This is my first secret blog. Please don’t tell. Maybe this will go viral, because I used the three magic words “please don’t tell”. These words are so effective for spreading Word of Mouth that one of Manhattan’s better “speakeasy” cocktail bars used PDT for its name.
Was In-N-Out Burger, founded in 1948, the first to understand the power of a secret? I don’t know when the secret menu started, but I do know that Word of Mouth actually existed before the Internet. In fact social networking existed before the Internet. No, really. So did “Animal” Style Burgers.
The Secret Menu trend has grown, and there are non-published items now available, if you know to ask, at Starbucks, Burger King, Fatburger, Subway and many more. And it’s not just about QSR. There’s the ribeye steak at Nobu. In fact a recent article posted at the New York version of Eater.com listed “secret” items at some of Manhattan’s finer establishments, including David Burke Kitchen and Momofuku.
My good friend and great hotelier Craig Poole used the secret menu approach to build traffic for his new bar which opened smack dab in the middle of the recession when price-consciousness was at its peak. Some people make lemonade if you give them a lemon. Craig will make a lemon soufflé. To pump up his new bar he simply whispered to guests as they checked in that if they said the right word to one of the bartenders there was a phenomenal value awaiting them. He told them the word and what the value would be, and added “please don’t tell”.
How and why do secret menus work? Well, we like to know secrets. Or rather, we like that others don’t know, or don’t “get it”. Which brings me to Seth Godin’s remarkable 2008 book Tribes: We Need You to Lead Us. It’s my opinion that Tribes explains the popularity – and success – of the secret menu phenomenon.
Godin defines a tribe as a group of people connected to each other, and to a leader and to an idea. The “secret” creates loyalty, makes me feel that I belong. Godin said in an interview “…you can’t have insiders unless you have outsiders. All tribes have outsiders. That’s what makes them a tribe.” I’m not comparing an Animal Burger to the change-the-world causes that Godin refers to. But I think the same mechanics are at work. He talks about leadership success founded in action for and with the tribe, not “to” the tribe. A restaurant billboard or poster markets to you, but their secret menu, with its wink and nod, is both for you and with you.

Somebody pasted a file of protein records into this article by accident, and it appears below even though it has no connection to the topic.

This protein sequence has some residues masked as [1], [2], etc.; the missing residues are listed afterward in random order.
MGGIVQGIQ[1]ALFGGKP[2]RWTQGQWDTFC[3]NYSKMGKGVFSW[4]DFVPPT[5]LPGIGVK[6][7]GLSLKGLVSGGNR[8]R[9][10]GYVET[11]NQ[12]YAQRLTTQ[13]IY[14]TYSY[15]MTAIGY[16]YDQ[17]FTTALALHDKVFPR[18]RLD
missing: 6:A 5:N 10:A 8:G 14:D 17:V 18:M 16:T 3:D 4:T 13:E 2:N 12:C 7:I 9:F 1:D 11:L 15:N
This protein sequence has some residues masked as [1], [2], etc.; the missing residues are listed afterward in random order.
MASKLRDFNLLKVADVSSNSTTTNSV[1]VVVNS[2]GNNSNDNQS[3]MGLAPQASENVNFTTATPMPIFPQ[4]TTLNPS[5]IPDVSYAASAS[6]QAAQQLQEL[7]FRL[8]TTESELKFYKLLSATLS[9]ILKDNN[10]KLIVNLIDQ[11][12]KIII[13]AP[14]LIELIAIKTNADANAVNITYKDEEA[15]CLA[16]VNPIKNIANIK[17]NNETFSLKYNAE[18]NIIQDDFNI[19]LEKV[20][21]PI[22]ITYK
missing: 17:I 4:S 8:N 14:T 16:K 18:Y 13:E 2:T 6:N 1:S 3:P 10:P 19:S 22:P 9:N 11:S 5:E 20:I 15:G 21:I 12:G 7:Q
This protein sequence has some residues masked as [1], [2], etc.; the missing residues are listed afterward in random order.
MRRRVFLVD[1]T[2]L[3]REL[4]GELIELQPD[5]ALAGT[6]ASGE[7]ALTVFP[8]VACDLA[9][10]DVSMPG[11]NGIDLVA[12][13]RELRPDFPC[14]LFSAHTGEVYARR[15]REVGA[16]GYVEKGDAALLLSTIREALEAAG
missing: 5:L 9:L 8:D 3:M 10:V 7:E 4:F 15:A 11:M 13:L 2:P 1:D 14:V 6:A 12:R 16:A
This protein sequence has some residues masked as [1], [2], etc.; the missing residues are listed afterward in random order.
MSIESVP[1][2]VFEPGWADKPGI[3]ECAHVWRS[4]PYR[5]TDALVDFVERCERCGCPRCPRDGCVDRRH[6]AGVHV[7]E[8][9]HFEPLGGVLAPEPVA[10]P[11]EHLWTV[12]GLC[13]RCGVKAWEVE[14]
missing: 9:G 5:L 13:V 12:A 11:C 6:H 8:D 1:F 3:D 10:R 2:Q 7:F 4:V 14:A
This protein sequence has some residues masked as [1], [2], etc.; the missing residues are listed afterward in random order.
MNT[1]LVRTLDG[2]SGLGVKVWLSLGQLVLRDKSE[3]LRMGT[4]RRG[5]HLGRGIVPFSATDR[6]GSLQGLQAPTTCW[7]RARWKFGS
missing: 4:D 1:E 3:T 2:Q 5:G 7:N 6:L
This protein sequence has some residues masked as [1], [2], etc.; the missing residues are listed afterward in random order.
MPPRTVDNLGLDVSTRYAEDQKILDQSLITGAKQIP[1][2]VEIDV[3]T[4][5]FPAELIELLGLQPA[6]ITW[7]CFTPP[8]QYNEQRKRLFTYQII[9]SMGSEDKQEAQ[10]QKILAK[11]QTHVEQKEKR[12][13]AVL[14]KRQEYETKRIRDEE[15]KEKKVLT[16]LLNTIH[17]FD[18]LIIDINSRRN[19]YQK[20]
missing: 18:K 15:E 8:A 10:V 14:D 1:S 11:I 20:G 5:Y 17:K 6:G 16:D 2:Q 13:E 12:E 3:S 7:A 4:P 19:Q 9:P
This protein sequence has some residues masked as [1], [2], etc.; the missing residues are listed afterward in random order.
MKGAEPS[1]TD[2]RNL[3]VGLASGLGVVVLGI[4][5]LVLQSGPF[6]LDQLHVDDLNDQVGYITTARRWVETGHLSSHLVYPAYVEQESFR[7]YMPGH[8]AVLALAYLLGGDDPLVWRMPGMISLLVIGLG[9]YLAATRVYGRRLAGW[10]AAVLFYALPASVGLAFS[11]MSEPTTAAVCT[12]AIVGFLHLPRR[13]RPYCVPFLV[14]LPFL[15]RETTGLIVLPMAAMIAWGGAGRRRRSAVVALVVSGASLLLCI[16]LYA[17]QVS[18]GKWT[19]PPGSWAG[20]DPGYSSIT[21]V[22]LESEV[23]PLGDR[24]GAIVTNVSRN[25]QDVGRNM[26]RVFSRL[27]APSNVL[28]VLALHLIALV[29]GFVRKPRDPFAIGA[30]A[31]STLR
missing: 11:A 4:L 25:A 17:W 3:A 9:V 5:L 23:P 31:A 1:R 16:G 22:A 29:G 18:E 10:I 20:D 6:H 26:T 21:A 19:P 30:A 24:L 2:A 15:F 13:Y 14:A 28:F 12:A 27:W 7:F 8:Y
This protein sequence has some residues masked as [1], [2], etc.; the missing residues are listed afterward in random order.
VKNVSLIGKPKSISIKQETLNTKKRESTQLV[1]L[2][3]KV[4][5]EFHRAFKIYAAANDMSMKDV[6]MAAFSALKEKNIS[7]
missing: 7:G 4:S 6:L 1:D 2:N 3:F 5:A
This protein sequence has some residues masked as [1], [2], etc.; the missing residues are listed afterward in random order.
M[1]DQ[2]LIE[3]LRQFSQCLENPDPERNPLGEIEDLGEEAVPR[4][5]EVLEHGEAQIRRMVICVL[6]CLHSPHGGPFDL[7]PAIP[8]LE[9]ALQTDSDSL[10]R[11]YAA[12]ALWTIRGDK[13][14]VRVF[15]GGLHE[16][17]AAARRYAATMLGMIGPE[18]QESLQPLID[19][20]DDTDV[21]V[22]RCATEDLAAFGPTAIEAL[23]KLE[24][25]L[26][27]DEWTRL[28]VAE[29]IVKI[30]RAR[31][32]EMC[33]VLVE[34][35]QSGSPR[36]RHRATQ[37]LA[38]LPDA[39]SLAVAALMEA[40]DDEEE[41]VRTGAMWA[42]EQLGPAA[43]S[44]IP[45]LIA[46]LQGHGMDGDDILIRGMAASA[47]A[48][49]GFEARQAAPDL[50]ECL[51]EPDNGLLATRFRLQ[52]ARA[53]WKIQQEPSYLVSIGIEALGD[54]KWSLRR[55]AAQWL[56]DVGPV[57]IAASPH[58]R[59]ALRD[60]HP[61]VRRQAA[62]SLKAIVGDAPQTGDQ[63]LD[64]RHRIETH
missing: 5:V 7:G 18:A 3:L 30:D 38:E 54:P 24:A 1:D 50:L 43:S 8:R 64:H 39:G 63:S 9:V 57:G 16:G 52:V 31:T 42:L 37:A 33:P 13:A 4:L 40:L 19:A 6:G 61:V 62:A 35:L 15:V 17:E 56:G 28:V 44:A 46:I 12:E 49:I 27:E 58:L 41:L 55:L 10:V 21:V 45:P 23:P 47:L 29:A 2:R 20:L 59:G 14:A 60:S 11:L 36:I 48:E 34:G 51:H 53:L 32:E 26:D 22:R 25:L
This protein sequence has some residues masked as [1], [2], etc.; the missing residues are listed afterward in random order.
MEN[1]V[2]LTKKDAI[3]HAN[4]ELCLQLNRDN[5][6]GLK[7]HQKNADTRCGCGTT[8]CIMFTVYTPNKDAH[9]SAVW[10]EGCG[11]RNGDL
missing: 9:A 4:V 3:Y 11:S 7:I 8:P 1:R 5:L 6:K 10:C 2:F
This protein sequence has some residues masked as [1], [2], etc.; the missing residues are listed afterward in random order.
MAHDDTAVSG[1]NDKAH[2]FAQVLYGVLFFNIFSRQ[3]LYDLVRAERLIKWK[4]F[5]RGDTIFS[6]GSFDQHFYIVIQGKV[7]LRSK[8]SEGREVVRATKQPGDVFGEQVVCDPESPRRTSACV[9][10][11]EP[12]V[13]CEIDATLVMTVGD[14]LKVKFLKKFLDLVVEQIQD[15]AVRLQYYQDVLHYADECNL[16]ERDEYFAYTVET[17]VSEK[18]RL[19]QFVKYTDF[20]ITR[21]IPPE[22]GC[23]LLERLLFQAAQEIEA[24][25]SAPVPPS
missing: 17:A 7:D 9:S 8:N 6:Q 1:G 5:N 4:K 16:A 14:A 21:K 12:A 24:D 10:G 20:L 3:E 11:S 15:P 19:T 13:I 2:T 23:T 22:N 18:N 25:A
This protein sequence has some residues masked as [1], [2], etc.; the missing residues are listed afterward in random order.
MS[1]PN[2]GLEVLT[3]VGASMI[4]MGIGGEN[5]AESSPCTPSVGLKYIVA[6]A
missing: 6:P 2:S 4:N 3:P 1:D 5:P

Which brings me to the final point – what is decidedly not “with” or “for” you is “secret prices”. I use this term to refer to the practice of marketing – sometimes even menuing – something without telling the customer the price.
This crass and even counter-productive practice puts the customer in the position of having to ask the price – how does that make your customer feel, do you think? Yet it’s not uncommon in foodservice. Last month my wife and I visited the gorgeous lounge at a major downtown hotel. The drink list had prices listed for beer and wine, but not for the cocktails (this seems to happen with vendor-printed menus). A week later we dined at an upscale branded restaurant in a chain hotel and listened to the server whet our appetites with an detailed description of the night’s special. And, you guessed it, we had to ask the price. This always makes me think that the server is embarrassed about it. Finally, I encountered another online catering menu this month, with no pricing. How hard to you want me to work to get your information for my function. Easier to book with one of your competitors who tell me everything up front.
Secret menus: cool. Secret prices: not.
Final tip. Want to have some fun with your own “secret menu”? Try using a QR Code based promotion, something that would appeal especially to your smartphone customers.
Those are my thoughts, let me know yours.